Birmingham City Council is to end its much-maligned ICT joint venture in a move that it says could save £43m.
Council leader John Clancy this week announced that the contract will end by March 2018 — three years early.
The joint venture — named Service Birmingham — was started in 2006 and extended in 2010, covering ICT, contact centre and revenue services.
Clancy told the Birmingham Post: “I made it clear upon becoming council leader we could not continue to spend a vast amount of money on ICT given the tough decisions that have to be taken about cutting spending in other departments.
“This agreement means that Birmingham City Council will have more to spend on frontline services and to deliver key policy priority pledges on inclusive growth, housing and social services.”
He said that around 200 Capita employees would transfer to the city council and that future ICT projects will be put out to the market.
The Service Birmingham deal has been roundly criticised over its lifetime over costs.
In 2012, a report by accounting firm Grant Thornton recommended that the council should renegotiate the contract to ensure payments are based on performance rather than call volume.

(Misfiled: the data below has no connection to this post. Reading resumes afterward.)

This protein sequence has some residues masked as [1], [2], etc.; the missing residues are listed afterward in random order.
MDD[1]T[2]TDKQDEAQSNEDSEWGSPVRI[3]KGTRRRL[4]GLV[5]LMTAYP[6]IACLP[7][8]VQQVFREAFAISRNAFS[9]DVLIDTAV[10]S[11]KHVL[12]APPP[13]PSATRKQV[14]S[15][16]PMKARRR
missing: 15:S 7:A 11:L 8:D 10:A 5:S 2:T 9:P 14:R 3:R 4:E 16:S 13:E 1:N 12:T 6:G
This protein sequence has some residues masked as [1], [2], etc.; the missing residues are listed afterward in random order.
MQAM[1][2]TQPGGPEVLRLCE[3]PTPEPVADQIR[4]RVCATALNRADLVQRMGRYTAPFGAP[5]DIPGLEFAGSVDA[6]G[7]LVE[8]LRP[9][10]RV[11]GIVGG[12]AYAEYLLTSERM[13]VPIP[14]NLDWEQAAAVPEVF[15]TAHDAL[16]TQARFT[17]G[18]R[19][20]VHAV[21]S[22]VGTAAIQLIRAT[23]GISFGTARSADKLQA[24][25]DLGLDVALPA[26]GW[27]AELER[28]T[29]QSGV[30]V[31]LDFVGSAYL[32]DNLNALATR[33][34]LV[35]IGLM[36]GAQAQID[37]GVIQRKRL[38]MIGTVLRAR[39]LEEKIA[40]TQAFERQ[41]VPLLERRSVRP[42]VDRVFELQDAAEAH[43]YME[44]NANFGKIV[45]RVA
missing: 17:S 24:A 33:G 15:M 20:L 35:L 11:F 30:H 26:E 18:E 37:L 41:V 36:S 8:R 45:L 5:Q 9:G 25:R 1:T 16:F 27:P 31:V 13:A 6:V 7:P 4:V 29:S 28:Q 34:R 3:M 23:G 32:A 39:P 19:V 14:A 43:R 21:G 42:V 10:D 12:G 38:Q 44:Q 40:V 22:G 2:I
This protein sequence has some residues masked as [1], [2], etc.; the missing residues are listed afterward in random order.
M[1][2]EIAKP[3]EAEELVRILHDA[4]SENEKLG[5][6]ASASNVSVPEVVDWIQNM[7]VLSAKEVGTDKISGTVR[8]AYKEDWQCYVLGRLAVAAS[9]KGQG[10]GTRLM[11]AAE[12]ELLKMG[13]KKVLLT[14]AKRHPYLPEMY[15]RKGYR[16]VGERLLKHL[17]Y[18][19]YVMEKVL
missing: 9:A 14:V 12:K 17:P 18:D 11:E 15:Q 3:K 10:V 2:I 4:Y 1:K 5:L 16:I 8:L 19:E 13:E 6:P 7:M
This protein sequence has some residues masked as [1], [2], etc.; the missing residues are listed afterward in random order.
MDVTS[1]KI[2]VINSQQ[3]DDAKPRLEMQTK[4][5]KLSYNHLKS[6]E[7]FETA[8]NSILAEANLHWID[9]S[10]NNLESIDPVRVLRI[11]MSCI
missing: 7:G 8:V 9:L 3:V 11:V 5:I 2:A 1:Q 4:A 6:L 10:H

In 2014, the deal with Capita was reshaped to save £150m a year.
A spokesman for the joint venture said that the partnership had delivered significant savings over the past 10 years, and added that many services under the contract would continue to be delivered by Capita.
The statement said: “The proposal, although keeping the core services contract in place until 2021, allows for the joint venture arrangement, which has some commercial restrictions, to be dissolved.
“The new partnership will deliver a mix of core services currently provided under Service Birmingham as well as additional project-based work enabling additional savings to be delivered over the next four years, helping the council to meet its objectives.
“This next phase of work is focused on Capita implementing the council’s ICT & Digital strategy 2016-2021 which will meet the needs of modern public services and enable citizens, business and other partners to be better connected across multiple channels.”
A report on changes to the contract is due to go to the council’s cabinet for approval “in due course”.